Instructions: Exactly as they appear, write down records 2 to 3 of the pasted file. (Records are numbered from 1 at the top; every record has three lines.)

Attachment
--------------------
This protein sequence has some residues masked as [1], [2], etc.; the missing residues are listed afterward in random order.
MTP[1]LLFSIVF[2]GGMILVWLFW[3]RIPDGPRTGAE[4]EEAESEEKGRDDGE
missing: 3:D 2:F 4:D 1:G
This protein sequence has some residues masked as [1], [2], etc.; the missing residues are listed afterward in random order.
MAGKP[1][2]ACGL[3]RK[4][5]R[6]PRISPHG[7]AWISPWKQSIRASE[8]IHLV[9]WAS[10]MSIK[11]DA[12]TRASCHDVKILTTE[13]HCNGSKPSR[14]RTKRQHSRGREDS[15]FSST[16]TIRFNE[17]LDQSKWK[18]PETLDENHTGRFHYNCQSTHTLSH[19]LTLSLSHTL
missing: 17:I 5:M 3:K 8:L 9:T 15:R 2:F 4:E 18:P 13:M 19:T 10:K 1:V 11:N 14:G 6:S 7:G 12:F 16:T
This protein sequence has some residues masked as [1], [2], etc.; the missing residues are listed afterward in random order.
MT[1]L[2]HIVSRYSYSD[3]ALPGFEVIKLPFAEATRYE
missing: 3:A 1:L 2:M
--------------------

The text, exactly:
This protein sequence has some residues masked as [1], [2], etc.; the missing residues are listed afterward in random order.
MAGKP[1][2]ACGL[3]RK[4][5]R[6]PRISPHG[7]AWISPWKQSIRASE[8]IHLV[9]WAS[10]MSIK[11]DA[12]TRASCHDVKILTTE[13]HCNGSKPSR[14]RTKRQHSRGREDS[15]FSST[16]TIRFNE[17]LDQSKWK[18]PETLDENHTGRFHYNCQSTHTLSH[19]LTLSLSHTL
missing: 17:I 5:M 3:K 8:L 9:T 15:R 2:F 4:E 18:P 13:M 19:T 10:K 1:V 11:N 14:G 6:S 7:G 12:F 16:T
This protein sequence has some residues masked as [1], [2], etc.; the missing residues are listed afterward in random order.
MT[1]L[2]HIVSRYSYSD[3]ALPGFEVIKLPFAEATRYE
missing: 3:A 1:L 2:M